We don’t have to remind anybody that the Cold War was a period of great tensions. Understandably, the parts involved wanted to get a technological edge on one another. At first, the United States had an advantage over the Soviet Union in the form of the A12 reconnaissance aircraft.
The A12 was the pinnacle of Lockheed Martin’s famed Skunk Works and it reached speeds in excess of 2,400 mph while maintaining a cruise altitude of around 97,000 feet. This highly advanced aircraft enabled the U.S. to keep a watchful eye over the Soviet Union because they were virtually invisible to their radar systems. But things changed when the Soviets developed an improved radar and surface-to-air missiles.
The U.S. needed to gain the upper hand but that was easier said than done considering the lack of information about the systems the Soviets had just implemented. That’s when the CIA came up with Project Palladium.
Simply put, the project’s main objective was to trick the Soviet radar. In order to do so, the CIA mounted a system on the A12 aircraft that emitted false signals, confusing the enemy radar. The system is described by retired senior CIA executive Eugene Poteat in a declassified CIA document:
[…]I came up with a scheme to electronically generate and inject carefully calibrated false targets into the Soviet radars, deceiving them into seeing and tracking a ghost aircraft.
Basically, we received the radar signal and fed it into a variable delay line before transmitting the signal back to the radar. By smoothly varying the length of the delay line, we could simulate the false target’s range and speed. Knowing the radar’s power and coverage from the PPMS (Power and Pattern Measurement Systems) projects, we could now simulate an aircraft of any radar cross section from an invisible stealth airplane to one that made a large blip on Soviet radar screens–and anything in between, at any speed and altitude, and fly it along any path.”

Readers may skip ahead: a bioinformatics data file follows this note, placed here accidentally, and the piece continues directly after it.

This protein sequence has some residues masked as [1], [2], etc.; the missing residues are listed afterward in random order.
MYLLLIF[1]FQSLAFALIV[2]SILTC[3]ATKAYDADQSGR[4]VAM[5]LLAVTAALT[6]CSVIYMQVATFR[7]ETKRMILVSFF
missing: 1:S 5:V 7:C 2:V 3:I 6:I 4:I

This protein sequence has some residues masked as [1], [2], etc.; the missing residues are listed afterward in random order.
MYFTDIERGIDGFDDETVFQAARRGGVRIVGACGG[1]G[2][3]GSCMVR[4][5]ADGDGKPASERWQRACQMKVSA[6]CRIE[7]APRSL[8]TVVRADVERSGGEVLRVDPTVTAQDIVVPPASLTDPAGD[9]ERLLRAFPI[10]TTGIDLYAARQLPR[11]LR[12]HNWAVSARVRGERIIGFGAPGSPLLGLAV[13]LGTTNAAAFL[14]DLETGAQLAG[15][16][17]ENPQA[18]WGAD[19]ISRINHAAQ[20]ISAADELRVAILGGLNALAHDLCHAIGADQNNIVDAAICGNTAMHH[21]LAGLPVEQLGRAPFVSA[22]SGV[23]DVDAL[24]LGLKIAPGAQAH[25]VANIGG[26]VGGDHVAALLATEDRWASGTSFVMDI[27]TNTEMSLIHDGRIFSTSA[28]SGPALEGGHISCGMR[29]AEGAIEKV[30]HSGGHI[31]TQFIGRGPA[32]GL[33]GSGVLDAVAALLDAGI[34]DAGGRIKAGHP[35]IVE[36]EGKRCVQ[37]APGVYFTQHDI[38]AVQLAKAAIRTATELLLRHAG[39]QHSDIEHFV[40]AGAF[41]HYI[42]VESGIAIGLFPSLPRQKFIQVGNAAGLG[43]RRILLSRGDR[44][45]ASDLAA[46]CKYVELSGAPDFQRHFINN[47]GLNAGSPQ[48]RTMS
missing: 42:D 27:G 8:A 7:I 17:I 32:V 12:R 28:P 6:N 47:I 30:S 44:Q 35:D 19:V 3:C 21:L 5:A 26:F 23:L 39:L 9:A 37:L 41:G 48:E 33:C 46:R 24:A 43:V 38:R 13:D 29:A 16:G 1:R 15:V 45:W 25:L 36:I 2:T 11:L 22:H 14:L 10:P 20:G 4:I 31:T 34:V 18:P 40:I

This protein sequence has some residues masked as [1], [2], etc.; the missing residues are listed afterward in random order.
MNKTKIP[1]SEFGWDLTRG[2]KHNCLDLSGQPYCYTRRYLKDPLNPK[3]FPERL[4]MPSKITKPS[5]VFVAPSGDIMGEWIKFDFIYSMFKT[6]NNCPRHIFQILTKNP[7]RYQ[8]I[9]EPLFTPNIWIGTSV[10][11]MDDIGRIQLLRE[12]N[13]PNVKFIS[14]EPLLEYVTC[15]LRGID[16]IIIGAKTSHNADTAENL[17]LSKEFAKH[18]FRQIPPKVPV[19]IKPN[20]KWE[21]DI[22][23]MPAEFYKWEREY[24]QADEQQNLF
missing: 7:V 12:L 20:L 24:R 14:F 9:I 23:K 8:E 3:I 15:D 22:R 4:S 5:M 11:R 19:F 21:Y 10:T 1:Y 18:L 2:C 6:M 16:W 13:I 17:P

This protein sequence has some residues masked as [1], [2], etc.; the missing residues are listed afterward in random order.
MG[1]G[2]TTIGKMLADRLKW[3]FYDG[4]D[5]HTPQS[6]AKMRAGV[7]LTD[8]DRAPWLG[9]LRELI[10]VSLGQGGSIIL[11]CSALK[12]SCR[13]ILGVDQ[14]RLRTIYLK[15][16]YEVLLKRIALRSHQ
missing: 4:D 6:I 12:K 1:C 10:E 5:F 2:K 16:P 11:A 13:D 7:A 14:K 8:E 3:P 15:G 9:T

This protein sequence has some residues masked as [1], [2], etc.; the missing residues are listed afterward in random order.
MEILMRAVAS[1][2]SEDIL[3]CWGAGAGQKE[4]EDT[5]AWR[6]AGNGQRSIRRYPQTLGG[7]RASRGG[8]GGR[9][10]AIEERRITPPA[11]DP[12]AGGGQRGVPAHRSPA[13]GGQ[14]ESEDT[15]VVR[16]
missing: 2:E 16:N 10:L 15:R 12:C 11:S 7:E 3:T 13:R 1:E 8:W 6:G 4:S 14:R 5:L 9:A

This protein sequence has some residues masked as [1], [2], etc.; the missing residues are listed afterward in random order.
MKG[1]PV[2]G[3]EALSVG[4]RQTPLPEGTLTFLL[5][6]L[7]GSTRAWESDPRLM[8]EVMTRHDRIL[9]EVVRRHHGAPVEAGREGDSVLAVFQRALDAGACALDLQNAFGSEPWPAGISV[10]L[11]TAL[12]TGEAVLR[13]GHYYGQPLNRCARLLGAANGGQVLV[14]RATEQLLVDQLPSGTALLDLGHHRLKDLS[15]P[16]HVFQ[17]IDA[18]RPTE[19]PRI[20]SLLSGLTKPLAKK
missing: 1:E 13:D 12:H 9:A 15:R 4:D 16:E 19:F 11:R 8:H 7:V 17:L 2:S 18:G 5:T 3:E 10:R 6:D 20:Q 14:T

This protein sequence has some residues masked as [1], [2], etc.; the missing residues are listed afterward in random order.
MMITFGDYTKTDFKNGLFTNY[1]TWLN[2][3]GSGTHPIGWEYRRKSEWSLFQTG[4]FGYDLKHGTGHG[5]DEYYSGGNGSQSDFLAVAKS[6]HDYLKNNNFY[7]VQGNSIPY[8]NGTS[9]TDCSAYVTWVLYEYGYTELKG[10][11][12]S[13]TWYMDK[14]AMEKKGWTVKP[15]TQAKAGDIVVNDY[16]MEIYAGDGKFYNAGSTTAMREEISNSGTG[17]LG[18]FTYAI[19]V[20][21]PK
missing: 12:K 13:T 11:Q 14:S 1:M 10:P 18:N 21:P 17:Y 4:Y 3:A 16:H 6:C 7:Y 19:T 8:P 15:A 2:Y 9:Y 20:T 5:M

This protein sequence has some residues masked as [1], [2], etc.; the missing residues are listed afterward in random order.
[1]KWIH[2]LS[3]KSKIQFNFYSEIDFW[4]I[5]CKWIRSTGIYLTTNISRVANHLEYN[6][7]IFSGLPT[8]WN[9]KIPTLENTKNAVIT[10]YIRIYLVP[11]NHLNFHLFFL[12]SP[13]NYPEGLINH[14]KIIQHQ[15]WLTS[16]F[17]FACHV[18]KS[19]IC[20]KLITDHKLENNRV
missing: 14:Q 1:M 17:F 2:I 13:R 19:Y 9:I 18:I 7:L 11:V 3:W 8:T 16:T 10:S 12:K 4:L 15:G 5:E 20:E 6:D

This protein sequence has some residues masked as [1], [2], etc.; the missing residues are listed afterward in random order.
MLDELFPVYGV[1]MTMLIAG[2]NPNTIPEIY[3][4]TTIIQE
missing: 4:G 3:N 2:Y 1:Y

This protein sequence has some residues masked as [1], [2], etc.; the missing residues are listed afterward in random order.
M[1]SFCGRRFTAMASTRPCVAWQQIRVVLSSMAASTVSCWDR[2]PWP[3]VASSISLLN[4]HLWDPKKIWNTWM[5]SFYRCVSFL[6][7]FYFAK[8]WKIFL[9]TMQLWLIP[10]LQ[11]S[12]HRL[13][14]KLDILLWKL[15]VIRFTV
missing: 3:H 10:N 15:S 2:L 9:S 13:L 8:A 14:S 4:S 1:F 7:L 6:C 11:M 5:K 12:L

If this isn’t an accurate description of what a UFO would look on radar, we don’t know what is.
The system was clever and undoubtedly managed to fool the Soviets but it had one major weakness: it couldn’t prevent the A12 from being picked up by radar. Despite creating a wide variety of dummy targets, the real one was also visible and thus vulnerable.
This problem nearly solved itself when the Soviets decided to move their radar operations to Cuba. The CIA saw this as a golden opportunity so they simply fitted one of their Palladium systems onto a destroyer and navigated it in the waters surrounding the island.
The CIA’s ingenious radar spoofing sent the Cuban pilots on a wild goose chase on more than one occasion. And while the UFOs it created were nothing more than radar glitches, it didn’t seem that way to the Soviet forces.
So, there you go, undeniable proof that the Central Intelligence Agency was behind some of the UFO sightings.
UFO skeptics often refer to the technique of radar spoofing in their effort to debunk sightings. In reality, Project Palladium and its successors can only be held accountable for UFO incidents that involved radar detection.
The rest remain safely unexplained.